US6233619B1 (en) * 1998-07-31 2001-05-15 Unisys Corporation Virtual transport layer interface and messaging subsystem for high-speed communications between heterogeneous computer systems
US6226618B1 (en) * 1998-08-13 2001-05-01 International Business Machines Corporation Electronic content delivery system
US6484206B2 (en) * 1998-10-07 2002-11-19 Nortel Networks Limited Efficient recovery of multiple connections in a communication network
EP1364296A4 (en) * 2000-09-12 2004-09-15 Netmotion Wireless Inc Method and apparatus for providing mobile and other intermittent connectivity in a computing environment
US6546425B1 (en) * 1998-10-09 2003-04-08 Netmotion Wireless, Inc. Method and apparatus for providing mobile and other intermittent connectivity in a computing environment
CN1127249C (en) * 1998-11-02 2003-11-05 爱尔比奎特公司 Method for transmitting data between main machine and mobile equipment
JP4004669B2 (en) * 1998-11-26 2007-11-07 株式会社日立コミュニケーションテクノロジー Voice packet multiplexing method and apparatus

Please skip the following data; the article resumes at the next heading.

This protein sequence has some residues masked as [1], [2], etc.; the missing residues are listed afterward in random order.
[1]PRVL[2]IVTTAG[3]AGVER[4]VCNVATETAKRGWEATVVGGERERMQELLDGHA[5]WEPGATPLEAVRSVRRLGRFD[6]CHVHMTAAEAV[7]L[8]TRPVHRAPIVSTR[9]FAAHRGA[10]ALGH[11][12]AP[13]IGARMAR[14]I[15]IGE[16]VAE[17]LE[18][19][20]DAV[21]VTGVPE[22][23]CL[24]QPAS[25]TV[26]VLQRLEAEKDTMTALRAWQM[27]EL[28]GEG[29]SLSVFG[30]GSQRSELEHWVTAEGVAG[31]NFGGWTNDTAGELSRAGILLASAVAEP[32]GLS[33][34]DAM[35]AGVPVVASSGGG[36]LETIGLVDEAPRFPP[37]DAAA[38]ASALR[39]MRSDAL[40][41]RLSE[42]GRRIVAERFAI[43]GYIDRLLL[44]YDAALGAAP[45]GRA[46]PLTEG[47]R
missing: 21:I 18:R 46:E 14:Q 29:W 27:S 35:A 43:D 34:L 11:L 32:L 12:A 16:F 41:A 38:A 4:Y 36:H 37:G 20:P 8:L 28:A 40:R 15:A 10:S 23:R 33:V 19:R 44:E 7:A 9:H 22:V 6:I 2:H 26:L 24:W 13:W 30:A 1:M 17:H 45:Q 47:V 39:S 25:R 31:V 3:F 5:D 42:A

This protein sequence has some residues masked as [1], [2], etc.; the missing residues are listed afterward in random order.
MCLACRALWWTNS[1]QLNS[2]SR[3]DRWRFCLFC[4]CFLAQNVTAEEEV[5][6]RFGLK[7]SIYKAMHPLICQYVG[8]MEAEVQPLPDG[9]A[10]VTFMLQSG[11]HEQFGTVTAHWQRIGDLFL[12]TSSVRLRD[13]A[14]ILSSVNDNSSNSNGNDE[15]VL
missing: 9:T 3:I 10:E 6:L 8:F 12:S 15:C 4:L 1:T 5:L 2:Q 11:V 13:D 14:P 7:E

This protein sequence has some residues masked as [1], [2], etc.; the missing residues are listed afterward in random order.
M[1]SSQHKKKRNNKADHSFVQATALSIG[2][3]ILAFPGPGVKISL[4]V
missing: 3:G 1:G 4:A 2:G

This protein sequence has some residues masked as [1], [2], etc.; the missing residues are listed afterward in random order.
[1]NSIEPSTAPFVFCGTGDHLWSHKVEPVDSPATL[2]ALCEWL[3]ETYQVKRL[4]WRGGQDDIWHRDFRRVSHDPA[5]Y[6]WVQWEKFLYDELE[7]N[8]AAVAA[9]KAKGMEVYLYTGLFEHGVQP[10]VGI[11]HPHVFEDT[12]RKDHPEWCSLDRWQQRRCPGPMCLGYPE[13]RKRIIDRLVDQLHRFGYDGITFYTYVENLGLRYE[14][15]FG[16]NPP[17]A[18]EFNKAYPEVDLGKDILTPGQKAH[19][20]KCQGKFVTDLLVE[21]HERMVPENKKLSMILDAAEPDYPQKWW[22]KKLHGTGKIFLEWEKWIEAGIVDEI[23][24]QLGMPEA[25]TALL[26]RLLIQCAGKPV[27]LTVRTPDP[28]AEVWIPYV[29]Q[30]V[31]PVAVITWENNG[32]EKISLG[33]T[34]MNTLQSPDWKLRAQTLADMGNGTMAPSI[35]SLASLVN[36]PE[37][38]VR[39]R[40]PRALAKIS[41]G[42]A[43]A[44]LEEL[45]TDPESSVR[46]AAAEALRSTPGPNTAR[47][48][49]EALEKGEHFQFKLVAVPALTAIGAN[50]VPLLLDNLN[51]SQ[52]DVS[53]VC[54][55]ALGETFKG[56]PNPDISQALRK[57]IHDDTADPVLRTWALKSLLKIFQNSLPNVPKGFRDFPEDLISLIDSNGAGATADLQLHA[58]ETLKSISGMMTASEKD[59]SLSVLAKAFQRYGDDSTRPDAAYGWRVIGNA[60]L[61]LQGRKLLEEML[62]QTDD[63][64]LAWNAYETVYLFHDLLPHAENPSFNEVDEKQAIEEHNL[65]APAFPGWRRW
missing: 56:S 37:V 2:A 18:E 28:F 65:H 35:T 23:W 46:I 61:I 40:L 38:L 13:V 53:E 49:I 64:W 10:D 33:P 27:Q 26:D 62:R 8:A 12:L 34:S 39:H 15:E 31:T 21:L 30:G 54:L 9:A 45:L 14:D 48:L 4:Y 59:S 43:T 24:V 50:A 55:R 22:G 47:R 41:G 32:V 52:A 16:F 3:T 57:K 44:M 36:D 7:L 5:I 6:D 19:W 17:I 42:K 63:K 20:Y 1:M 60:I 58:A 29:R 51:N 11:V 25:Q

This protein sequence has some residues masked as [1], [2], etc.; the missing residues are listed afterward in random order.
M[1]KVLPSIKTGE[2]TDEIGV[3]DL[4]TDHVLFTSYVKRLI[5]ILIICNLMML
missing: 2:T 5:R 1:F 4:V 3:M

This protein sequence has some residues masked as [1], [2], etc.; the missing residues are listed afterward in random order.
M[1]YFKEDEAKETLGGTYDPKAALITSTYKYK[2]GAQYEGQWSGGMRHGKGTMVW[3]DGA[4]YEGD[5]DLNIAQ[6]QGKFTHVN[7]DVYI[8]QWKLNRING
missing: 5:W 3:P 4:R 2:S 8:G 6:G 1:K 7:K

JP2000242589A (en) * 1999-02-25 2000-09-08 Mitsubishi Electric Corp Computer system for control of transfer of data
US6289450B1 (en) * 1999-05-28 2001-09-11 Authentica, Inc. Information security architecture for encrypting documents for remote access while maintaining access control
JP2000341300A (en) * 1999-05-31 2000-12-08 Fujitsu Ltd Cell multiplexing system of atm network
US6691232B1 (en) * 1999-08-05 2004-02-10 Sun Microsystems, Inc. Security architecture with environment sensitive credential sufficiency evaluation
US20020010866A1 (en) * 1999-12-16 2002-01-24 Mccullough David J. Method and apparatus for improving peer-to-peer bandwidth between remote networks by combining multiple connections which use arbitrary data paths
US6845387B1 (en) * 2000-04-07 2005-01-18 Advanced Digital Information Corporation Creating virtual private connections between end points across a SAN
US7010300B1 (en) * 2000-06-15 2006-03-07 Sprint Spectrum L.P. Method and system for intersystem wireless communications session hand-off